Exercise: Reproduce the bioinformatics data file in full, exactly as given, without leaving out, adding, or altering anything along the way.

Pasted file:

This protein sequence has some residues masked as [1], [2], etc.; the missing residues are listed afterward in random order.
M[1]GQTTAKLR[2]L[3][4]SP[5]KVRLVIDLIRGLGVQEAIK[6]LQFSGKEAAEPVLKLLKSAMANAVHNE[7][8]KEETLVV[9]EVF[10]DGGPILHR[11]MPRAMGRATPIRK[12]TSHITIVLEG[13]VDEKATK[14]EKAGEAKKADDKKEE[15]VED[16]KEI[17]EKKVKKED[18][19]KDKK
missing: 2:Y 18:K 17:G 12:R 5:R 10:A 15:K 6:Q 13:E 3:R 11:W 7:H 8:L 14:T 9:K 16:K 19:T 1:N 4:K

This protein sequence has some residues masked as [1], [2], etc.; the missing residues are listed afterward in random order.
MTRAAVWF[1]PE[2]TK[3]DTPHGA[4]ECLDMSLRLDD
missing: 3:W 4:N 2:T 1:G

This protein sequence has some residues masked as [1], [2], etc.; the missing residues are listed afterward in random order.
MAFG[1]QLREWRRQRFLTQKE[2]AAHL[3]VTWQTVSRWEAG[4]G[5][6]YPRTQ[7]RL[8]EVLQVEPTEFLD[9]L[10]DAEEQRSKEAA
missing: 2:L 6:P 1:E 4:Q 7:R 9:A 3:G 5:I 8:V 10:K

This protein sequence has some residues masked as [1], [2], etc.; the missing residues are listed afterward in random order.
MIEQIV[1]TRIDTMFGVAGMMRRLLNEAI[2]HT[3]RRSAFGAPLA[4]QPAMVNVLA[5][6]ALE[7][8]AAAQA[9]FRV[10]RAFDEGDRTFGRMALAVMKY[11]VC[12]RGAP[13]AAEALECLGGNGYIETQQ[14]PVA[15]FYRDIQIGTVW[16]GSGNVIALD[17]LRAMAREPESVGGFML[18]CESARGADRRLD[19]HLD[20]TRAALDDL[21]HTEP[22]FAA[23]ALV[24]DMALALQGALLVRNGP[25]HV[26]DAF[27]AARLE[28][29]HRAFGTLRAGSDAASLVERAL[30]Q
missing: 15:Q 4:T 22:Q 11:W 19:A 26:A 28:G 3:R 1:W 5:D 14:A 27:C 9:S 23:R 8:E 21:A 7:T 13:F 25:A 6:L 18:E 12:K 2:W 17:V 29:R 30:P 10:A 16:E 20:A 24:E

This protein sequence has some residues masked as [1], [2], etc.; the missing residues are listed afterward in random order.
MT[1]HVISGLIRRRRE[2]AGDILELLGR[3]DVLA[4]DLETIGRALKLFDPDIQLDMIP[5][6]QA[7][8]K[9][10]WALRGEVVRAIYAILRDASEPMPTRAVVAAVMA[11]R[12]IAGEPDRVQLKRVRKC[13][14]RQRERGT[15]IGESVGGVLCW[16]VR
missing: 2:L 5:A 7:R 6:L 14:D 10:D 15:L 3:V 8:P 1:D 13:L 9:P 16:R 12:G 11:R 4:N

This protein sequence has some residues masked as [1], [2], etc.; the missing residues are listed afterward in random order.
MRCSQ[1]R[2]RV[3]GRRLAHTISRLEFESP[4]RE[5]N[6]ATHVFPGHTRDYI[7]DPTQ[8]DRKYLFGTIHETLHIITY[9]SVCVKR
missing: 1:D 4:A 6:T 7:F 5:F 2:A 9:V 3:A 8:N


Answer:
This protein sequence has some residues masked as [1], [2], etc.; the missing residues are listed afterward in random order.
M[1]GQTTAKLR[2]L[3][4]SP[5]KVRLVIDLIRGLGVQEAIK[6]LQFSGKEAAEPVLKLLKSAMANAVHNE[7][8]KEETLVV[9]EVF[10]DGGPILHR[11]MPRAMGRATPIRK[12]TSHITIVLEG[13]VDEKATK[14]EKAGEAKKADDKKEE[15]VED[16]KEI[17]EKKVKKED[18][19]KDKK
missing: 2:Y 18:K 17:G 12:R 5:R 10:A 15:K 6:Q 13:E 3:R 11:W 7:H 8:L 14:T 9:K 16:K 19:T 1:N 4:K

This protein sequence has some residues masked as [1], [2], etc.; the missing residues are listed afterward in random order.
MTRAAVWF[1]PE[2]TK[3]DTPHGA[4]ECLDMSLRLDD
missing: 3:W 4:N 2:T 1:G

This protein sequence has some residues masked as [1], [2], etc.; the missing residues are listed afterward in random order.
MAFG[1]QLREWRRQRFLTQKE[2]AAHL[3]VTWQTVSRWEAG[4]G[5][6]YPRTQ[7]RL[8]EVLQVEPTEFLD[9]L[10]DAEEQRSKEAA
missing: 2:L 6:P 1:E 4:Q 7:R 9:A 3:G 5:I 8:V 10:K

This protein sequence has some residues masked as [1], [2], etc.; the missing residues are listed afterward in random order.
MIEQIV[1]TRIDTMFGVAGMMRRLLNEAI[2]HT[3]RRSAFGAPLA[4]QPAMVNVLA[5][6]ALE[7][8]AAAQA[9]FRV[10]RAFDEGDRTFGRMALAVMKY[11]VC[12]RGAP[13]AAEALECLGGNGYIETQQ[14]PVA[15]FYRDIQIGTVW[16]GSGNVIALD[17]LRAMAREPESVGGFML[18]CESARGADRRLD[19]HLD[20]TRAALDDL[21]HTEP[22]FAA[23]ALV[24]DMALALQGALLVRNGP[25]HV[26]DAF[27]AARLE[28][29]HRAFGTLRAGSDAASLVERAL[30]Q
missing: 15:Q 4:T 22:Q 11:W 19:A 26:A 28:G 3:R 1:W 5:D 14:A 27:C 9:S 23:R 8:E 21:A 7:T 13:F 25:A 6:L 18:E 12:K 2:W 17:V 29:R 30:P 10:A 16:E 20:A 24:E

This protein sequence has some residues masked as [1], [2], etc.; the missing residues are listed afterward in random order.
MT[1]HVISGLIRRRRE[2]AGDILELLGR[3]DVLA[4]DLETIGRALKLFDPDIQLDMIP[5][6]QA[7][8]K[9][10]WALRGEVVRAIYAILRDASEPMPTRAVVAAVMA[11]R[12]IAGEPDRVQLKRVRKC[13][14]RQRERGT[15]IGESVGGVLCW[16]VR
missing: 2:L 5:A 7:R 6:L 14:D 10:D 15:L 3:V 8:P 1:D 13:L 9:P 16:R 12:G 11:R 4:N

This protein sequence has some residues masked as [1], [2], etc.; the missing residues are listed afterward in random order.
MRCSQ[1]R[2]RV[3]GRRLAHTISRLEFESP[4]RE[5]N[6]ATHVFPGHTRDYI[7]DPTQ[8]DRKYLFGTIHETLHIITY[9]SVCVKR
missing: 1:D 4:A 6:T 7:F 5:F 2:A 9:V 3:A 8:N